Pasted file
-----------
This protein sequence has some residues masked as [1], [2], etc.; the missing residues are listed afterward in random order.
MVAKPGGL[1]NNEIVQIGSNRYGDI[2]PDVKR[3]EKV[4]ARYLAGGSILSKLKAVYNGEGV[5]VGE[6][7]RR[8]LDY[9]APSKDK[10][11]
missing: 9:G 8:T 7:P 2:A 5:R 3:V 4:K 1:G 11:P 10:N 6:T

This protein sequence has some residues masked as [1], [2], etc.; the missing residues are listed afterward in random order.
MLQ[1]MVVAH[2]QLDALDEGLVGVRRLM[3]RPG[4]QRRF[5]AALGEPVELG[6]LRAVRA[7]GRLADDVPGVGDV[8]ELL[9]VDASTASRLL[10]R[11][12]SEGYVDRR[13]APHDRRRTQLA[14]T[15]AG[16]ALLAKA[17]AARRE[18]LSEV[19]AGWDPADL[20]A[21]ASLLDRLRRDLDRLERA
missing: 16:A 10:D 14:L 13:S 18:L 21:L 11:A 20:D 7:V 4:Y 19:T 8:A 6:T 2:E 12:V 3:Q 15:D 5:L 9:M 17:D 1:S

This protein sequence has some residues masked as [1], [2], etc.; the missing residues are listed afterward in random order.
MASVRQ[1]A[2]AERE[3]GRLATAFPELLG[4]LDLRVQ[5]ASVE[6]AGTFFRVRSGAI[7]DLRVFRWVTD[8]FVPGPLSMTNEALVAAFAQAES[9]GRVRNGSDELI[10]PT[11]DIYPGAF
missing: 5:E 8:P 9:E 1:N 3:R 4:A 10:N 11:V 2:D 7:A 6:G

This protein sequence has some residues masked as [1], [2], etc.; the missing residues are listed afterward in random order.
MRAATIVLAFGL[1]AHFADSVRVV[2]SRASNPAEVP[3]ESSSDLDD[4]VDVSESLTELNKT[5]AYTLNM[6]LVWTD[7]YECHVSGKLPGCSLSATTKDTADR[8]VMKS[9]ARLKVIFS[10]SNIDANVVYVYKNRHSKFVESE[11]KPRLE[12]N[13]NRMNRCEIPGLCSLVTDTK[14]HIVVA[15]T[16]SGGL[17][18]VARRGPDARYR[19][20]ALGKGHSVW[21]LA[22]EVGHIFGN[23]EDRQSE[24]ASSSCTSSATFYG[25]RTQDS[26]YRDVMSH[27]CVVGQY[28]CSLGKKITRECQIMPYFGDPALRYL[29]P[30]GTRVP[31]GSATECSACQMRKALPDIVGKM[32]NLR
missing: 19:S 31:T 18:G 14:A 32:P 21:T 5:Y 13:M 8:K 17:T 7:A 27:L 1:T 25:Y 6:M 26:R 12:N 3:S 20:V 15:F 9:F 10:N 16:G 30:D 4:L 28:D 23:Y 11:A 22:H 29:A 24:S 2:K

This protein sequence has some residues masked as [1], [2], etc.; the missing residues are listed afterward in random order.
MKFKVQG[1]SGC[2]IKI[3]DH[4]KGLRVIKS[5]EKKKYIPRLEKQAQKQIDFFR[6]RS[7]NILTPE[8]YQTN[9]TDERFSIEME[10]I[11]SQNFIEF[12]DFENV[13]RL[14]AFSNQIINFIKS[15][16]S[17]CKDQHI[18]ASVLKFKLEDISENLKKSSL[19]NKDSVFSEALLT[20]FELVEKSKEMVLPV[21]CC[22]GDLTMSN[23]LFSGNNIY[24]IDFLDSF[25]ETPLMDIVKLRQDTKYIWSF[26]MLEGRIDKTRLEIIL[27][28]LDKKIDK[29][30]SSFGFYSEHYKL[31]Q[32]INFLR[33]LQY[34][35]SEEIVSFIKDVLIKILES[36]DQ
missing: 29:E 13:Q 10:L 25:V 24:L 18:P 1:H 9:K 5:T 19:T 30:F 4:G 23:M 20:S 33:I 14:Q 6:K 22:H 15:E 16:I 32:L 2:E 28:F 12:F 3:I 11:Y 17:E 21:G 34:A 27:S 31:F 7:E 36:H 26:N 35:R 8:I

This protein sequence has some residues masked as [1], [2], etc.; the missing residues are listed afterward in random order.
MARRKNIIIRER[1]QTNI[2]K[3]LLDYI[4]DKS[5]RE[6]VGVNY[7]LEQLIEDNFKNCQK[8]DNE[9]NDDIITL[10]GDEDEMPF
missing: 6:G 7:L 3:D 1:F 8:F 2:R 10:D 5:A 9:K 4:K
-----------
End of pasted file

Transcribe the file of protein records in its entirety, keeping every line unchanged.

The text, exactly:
This protein sequence has some residues masked as [1], [2], etc.; the missing residues are listed afterward in random order.
MVAKPGGL[1]NNEIVQIGSNRYGDI[2]PDVKR[3]EKV[4]ARYLAGGSILSKLKAVYNGEGV[5]VGE[6][7]RR[8]LDY[9]APSKDK[10][11]
missing: 9:G 8:T 7:P 2:A 5:R 3:V 4:K 1:G 11:P 10:N 6:T

This protein sequence has some residues masked as [1], [2], etc.; the missing residues are listed afterward in random order.
MLQ[1]MVVAH[2]QLDALDEGLVGVRRLM[3]RPG[4]QRRF[5]AALGEPVELG[6]LRAVRA[7]GRLADDVPGVGDV[8]ELL[9]VDASTASRLL[10]R[11][12]SEGYVDRR[13]APHDRRRTQLA[14]T[15]AG[16]ALLAKA[17]AARRE[18]LSEV[19]AGWDPADL[20]A[21]ASLLDRLRRDLDRLERA
missing: 16:A 10:D 14:L 13:S 18:L 21:L 11:A 20:D 7:V 4:Y 19:T 8:A 6:T 2:E 12:V 3:Q 15:D 5:L 9:M 17:D 1:S

This protein sequence has some residues masked as [1], [2], etc.; the missing residues are listed afterward in random order.
MASVRQ[1]A[2]AERE[3]GRLATAFPELLG[4]LDLRVQ[5]ASVE[6]AGTFFRVRSGAI[7]DLRVFRWVTD[8]FVPGPLSMTNEALVAAFAQAES[9]GRVRNGSDELI[10]PT[11]DIYPGAF
missing: 5:E 8:P 9:E 1:N 3:R 4:A 10:N 11:V 2:D 7:A 6:G

This protein sequence has some residues masked as [1], [2], etc.; the missing residues are listed afterward in random order.
MRAATIVLAFGL[1]AHFADSVRVV[2]SRASNPAEVP[3]ESSSDLDD[4]VDVSESLTELNKT[5]AYTLNM[6]LVWTD[7]YECHVSGKLPGCSLSATTKDTADR[8]VMKS[9]ARLKVIFS[10]SNIDANVVYVYKNRHSKFVESE[11]KPRLE[12]N[13]NRMNRCEIPGLCSLVTDTK[14]HIVVA[15]T[16]SGGL[17][18]VARRGPDARYR[19][20]ALGKGHSVW[21]LA[22]EVGHIFGN[23]EDRQSE[24]ASSSCTSSATFYG[25]RTQDS[26]YRDVMSH[27]CVVGQY[28]CSLGKKITRECQIMPYFGDPALRYL[29]P[30]GTRVP[31]GSATECSACQMRKALPDIVGKM[32]NLR
missing: 19:S 31:T 18:G 14:A 32:P 21:T 5:Y 13:M 8:K 17:T 7:A 27:L 1:T 25:Y 6:M 26:R 12:N 3:S 20:V 15:F 9:F 10:N 16:G 30:D 4:L 28:D 23:Y 11:A 22:H 29:A 24:S 2:K

This protein sequence has some residues masked as [1], [2], etc.; the missing residues are listed afterward in random order.
MKFKVQG[1]SGC[2]IKI[3]DH[4]KGLRVIKS[5]EKKKYIPRLEKQAQKQIDFFR[6]RS[7]NILTPE[8]YQTN[9]TDERFSIEME[10]I[11]SQNFIEF[12]DFENV[13]RL[14]AFSNQIINFIKS[15][16]S[17]CKDQHI[18]ASVLKFKLEDISENLKKSSL[19]NKDSVFSEALLT[20]FELVEKSKEMVLPV[21]CC[22]GDLTMSN[23]LFSGNNIY[24]IDFLDSF[25]ETPLMDIVKLRQDTKYIWSF[26]MLEGRIDKTRLEIIL[27][28]LDKKIDK[29][30]SSFGFYSEHYKL[31]Q[32]INFLR[33]LQY[34][35]SEEIVSFIKDVLIKILES[36]DQ
missing: 29:E 13:Q 10:L 25:V 24:L 18:P 1:H 9:K 5:T 19:T 30:F 4:G 23:M 20:S 33:I 14:Q 6:K 22:H 15:E 16:I 32:L 2:E 28:F 12:F 3:I 11:Y 17:E 21:G 34:A 27:S 31:F 7:E 36:H 26:N 35:R 8:I

This protein sequence has some residues masked as [1], [2], etc.; the missing residues are listed afterward in random order.
MARRKNIIIRER[1]QTNI[2]K[3]LLDYI[4]DKS[5]RE[6]VGVNY[7]LEQLIEDNFKNCQK[8]DNE[9]NDDIITL[10]GDEDEMPF
missing: 6:G 7:L 3:D 1:F 8:F 2:R 10:D 5:A 9:K 4:K